about ioliteS

Iolite is the word we use in gemology, but you may also know it under the name cordierite, which is more commonly used in mineralogy.

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General Information
Iolite is the term used in gemology, although it is also known as cordierite, which is more widely used in mineralogy. Cordierite is a cyclosilicate of magnesium and iron. It was named after the French geologist Louis Cordier after being discovered in 1813 in extracts from Njar, Almera (Spain). Some geologists might refer to blue iolite as steinheilite, after Fabian Steinheil, the Russian military governor of Finland who discovered it was not quartz.

Iolite is relatively common in hornfels formed by pelitic contact metamorphism. Geologists previously used this term to describe clay-rich, fine-grained clastic sediment or sedimentary rock, such as mud or mudstone.
Blue iolites available in Bulk at GemMatrix. Please send us a short message via the "contact us" tab.
The Old Navigators And The Iolites.
The majority of the pleochroic colors of iolite are grey, violet, or even yellow. Back in the day, the Vikings made use of this feature. Legendary Viking explorers like Leif Eriksson is said to have carried a piece of iolite with them to help them navigate the open seas of the Atlantic Ocean and beyond. In overcast days, they used it to locate the sun and map their location. Iolite does, in fact, eliminate mist and haze. Historians believe the Vikings used it to determine the path of the sun on a cloudy day.

It functions by determining the direction of the sky's overhead polarization. Light sprinkled by air molecules is polarized in this manner, and the orientation of the polarization is at right angles to a line to the sun, except when the sun's disk is blurred by thick fog or lies just below the horizon. Mining would have most likely taken place in Norway and Greenland during Viking times.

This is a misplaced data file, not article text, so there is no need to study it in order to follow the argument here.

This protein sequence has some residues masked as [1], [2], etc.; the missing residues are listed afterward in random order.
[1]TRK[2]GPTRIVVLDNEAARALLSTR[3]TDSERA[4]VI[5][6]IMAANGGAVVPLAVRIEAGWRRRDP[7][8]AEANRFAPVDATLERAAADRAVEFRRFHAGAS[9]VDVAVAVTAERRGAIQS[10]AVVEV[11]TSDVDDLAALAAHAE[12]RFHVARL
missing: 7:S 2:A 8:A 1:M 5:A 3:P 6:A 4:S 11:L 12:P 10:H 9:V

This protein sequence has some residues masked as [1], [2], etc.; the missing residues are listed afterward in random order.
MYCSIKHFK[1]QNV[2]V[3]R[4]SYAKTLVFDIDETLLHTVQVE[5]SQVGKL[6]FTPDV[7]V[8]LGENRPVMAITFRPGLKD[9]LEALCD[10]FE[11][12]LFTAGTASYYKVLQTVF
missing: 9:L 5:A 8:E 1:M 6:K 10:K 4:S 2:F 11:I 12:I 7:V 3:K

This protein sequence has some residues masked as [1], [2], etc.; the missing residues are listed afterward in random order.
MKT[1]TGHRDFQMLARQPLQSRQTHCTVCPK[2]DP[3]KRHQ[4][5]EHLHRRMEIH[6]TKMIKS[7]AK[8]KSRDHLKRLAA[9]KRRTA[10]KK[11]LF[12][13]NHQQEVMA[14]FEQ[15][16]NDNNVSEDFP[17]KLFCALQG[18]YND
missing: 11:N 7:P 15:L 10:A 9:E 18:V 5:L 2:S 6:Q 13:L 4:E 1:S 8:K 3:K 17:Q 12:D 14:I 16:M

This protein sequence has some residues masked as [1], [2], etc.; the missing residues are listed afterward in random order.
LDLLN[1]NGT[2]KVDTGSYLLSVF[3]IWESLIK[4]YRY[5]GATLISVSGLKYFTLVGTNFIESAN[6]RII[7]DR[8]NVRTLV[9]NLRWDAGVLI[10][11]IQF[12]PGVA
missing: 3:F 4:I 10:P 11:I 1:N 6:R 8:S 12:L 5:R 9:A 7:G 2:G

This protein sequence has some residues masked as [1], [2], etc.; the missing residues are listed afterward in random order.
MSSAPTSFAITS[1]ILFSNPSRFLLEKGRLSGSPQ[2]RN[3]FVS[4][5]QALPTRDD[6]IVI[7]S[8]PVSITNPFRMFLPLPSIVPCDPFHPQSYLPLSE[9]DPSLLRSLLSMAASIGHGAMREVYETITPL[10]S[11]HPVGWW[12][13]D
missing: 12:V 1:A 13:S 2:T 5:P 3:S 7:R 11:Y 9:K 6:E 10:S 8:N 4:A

Oval Iolite: 6x4mm - Round Iolite: 4mm
Iolite Properties
Iolites, which are one of the few comparatively available and inexpensive blue gemstone options, are rapidly gaining popularity. They get their name from the Greek word for violet, and the cool shades range from light to dark blue to violet, much like a flower. They are extremely pleochroic transparent to translucent gems.

Iolite is a rough stone that can withstand scratching, with a Mohs hardness of 7.0-7.5. It is, however, prone to fractures. As a result, iolite is an excellent choice for jewelry such as pendants, brooches, and earrings. Protective accessories arrangements can also aid in the prevention of fractures. They are a very durable gemstone when exposed to light, but they can be weakened when heated.

Chemicals (primarily acids) can also cause damage to the stone. Since ultrasonic and steam cleaning techniques are risky, we recommend that you clean your gemstone with soapy water instead.

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Benjamin Poudevigne
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With over ten years of marketing experience, I finally decided to settle down in Bangkok to work in an area that I have always been interested in: the gemstones industry. I'm still learning how the market works on a daily basis, and I enjoy sharing my experience with those who are interested in learning more about gems in general.